I plan to knit myself a pair of socks in an Old Shale lace pattern.
Last night I plundered my 7 year olds stash (!) I took 150g of BFL fibre & dyed it up in this bright, spring time colourway –
My plan is to Navajo Ply this yarn to preserve the sections of colours, but I may well try out how it looks 3 plyed, barber pole style.
The view from my wheel today:
Here is my wheel! Her name is Jesse & she is an Ashford Traditional
This wheel retails at around £250 – I bought mine from a gentleman on Ravelry. Good deals are to be found on second hand wheels – mine was £100 & this wheel has been well cared for.
If you are looking for a second hand wheel, they are to be found on Ebay – but be aware, the price tends to be higher. Good sources for a well priced wheel would include Ravelry, your local Weavers Spinners & Dyers Guild & have a look at the special offers to be had at Wingham Wool Work – they have for sale ex-display models, at reduced prices.
Hanging from my wheel I have the following:
A sock! This is my first knitted item, of which I am very proud. It belonged to my youngest daughter & now hangs from my wheel to collect odd scraps of fibre. (These are later used for wet or needle felting.)
An orifice hook. This hook goes through the orifice of the wheel to make an easy job of threading the leader or yarn.
My spinning supplies bag. Isnt this bag sweet! It comes from Rose Knits & I have found it to be a very useful bag in size & shape.
Here you are able to see my spinning supplies:
Journal for quick notes on my spinning (I keep a larger Spinning Journal, in which I record my spinning experiments & my fleece studies) & project ideas (both spinning & knitting)
The other sock! This keeps a nail clipper for cutting yarn, lip balm & hand cream – essential for smooth spinning!
Spare bobbins (the others live with my fibre supply)
Homemade beeswax polish for my wheel – made simply with beeswax, olive oil & essential oils, so the girls are able to use this on their wooden toys.
In the tin I keep the items from my Wheel maintenance kit
Finally you can see a cloth & wheel oil
I like to have these things handy with my wheel – saves me rummaging around for them when they are needed.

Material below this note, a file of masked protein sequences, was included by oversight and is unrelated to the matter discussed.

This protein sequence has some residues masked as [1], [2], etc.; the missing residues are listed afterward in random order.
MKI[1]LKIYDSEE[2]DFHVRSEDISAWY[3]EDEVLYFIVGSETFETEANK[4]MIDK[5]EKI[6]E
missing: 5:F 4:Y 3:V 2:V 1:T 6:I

For anyone out there contemplating buying a wheel, there are important things to consider!
This excellent PDF covers it all!
Last spring I was given two fine fleece from a local farm, which, against all better advice have sat in my attic awaiting some TLC ; )
I have no idea as the the breed of the sheep that supplied these wonderful fleece, but they have a fabulous crimp & are a bright white (when clean!)
Today I dug out one of the fleece, to sort & wash ready for some spinning!
Sorting the fleece
A fleece is usually rolled by tucking each side into the middle and rolled from neck or tail end, as if rolling a sleeping bag.
It may be best to unroll tips facing up.
Give the wool a good shake – all the ‘second cuts’ will fall out. Second cuts in a fleece being processed for spinning will create nupps in the yarn.
Washing the fleece
Our fleece was washed in the bath tub.
It was filthy!
The fleece was given four very hot baths. I used fairy dish washing liquid for 3 of the baths – the last was purely a rinse.
Very hot water & soap = no aggitation!!!
After the final rinse, I allowed the water to cool enough for me to handle, but not enough for the fibre to react to the changes in temperature & took the whole thing out & spun in the washing machine (make sure your washing machine will not add water during the spin cycle)
Hopefully tomorrow will be a fine day, then I can get this beautiful fleece out into the fresh air to dry.
For those of you with fleece to process, here are two incredibly helpful podcasts:
both from Yarnspinners Tales Podcast – a mine of valuable information for the spinner.